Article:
I'll admit it: I'm one of those weirdos who loves this book. Honestly, I like the publisher's cover the best because it feels like it best captured what the story is about. But the latest cover is growing on me.

-Neal

robertswilson said...

I've been wanting to read this one real bad. It sounds awesome. I have to say I like the title Forever Never Ends best. And what is up with Amazon limiting keywords now? More keywords only helps more readers find books they want to read and therefore makes more money for Amazon. I don't get it.

Pj Schott said...

God bless those weirdos.

Unknown said...

I'm fascinated by the process you took to come up with the final cover. Sometimes a cover can be breath-takingly beautiful, but appeal to the wrong audience, or make the wrong promise. It always hurts to kill the darlings But you've reminded me of the importance of conveying the right idea of a book from the git-go, if you can.

Unknown said...

I keep showing up as unknown everywhere! Story of my life - J. Carson Black

Swands said...

For what it's worth, I'm partial to the original cover. But for web use I'm sure much of the detail in the artwork itself is lost. So keeping in mind how an ebook cover works the latest 'green' cover stands out on the page, hopefully getting some readers to pause and give it a look-see.

author Scott Nicholson said...

The original cover is the property of Kensington Books, so I can't use it. I do think I will try for a more "thriller looking" font for my name. Unfortunately it is one of those clumsy names that doesn't lend itself to layout...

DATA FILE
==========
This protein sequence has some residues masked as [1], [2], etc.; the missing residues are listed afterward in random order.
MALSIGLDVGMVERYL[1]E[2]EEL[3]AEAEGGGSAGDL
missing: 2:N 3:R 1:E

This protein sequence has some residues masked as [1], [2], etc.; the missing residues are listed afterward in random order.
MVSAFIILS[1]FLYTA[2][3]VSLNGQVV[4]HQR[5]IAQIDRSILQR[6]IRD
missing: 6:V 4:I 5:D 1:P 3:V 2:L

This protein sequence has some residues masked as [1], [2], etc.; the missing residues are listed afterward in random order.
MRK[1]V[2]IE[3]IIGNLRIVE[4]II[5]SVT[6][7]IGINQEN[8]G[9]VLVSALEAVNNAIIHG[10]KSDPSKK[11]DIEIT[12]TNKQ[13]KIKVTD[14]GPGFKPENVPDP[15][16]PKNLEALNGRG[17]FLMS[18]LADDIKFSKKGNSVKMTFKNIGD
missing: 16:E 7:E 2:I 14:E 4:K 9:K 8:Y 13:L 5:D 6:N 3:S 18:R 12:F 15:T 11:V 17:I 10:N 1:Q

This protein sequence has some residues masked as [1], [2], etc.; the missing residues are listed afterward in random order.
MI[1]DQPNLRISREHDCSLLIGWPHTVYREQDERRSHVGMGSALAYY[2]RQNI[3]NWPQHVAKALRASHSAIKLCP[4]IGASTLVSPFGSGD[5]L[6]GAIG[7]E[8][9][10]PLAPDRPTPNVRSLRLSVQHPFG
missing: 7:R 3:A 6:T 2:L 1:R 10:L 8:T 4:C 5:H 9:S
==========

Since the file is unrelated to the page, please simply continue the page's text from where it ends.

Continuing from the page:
Bob, Amazon limiting keywords is actually a good thing for readers, even if writers may not like it. Multiple keywords makes it harder to find the books you're looking for, not easier, and the top-selling books tend to clog many lists, again making it harder to find what you want (when the same vampire romance dominates the horror, romance, and fantasy charts, is that really helping readers?) So I understand the logic.

Draven Ames said...

Those are some really good covers. I'm a fan of the green Harvest cover, as it seems to imply a virus of some sort, and it has me asking questions. Not only that, but it really catches the eye. I like that you experiment and try new things. I like the Forever Never Ends title and cover, though Metabolism's cover is nice too. All in all, some great covers.

JL Bryan said...

Well, that'll be my next read from you. I'm usually on board with the weirdos.

Tim McGregor said...

The original publisher's cover is nice but very reminiscent of the Stephen King tale in Creepshow. Not that that is a bad thing...

I like the new cover a lot but it needs some tweaking. The silhouette is too much of a stick figure, give it some detail. The green is nice but I think it's too bright. Tone it down to something less florescent and I think you'll have a killer cover. My two cents, for whatever it's worth.

What's your take on the label? Is it more horror or sci-fi?

author Scott Nicholson said...

thanks Tim, I am going to see if I can distort the figure just a little, make it leaner. Thew green looks fine on my computer so I think that is going to be "the eye of the beholder," plus the reality is most consumers see the cover on their Kindles in tiny black-and-white squares. Mine looked distinct in grayscale, which may be the best one can hope for there.

This is definitely more of a horror tale, but with the sci-fi flavor like a cheesy movie.

robertswilson said...

Scott, I see what you mean. By making authors minimize to the absolute necessity of keywords it will lower the clogging factor. Makes sense.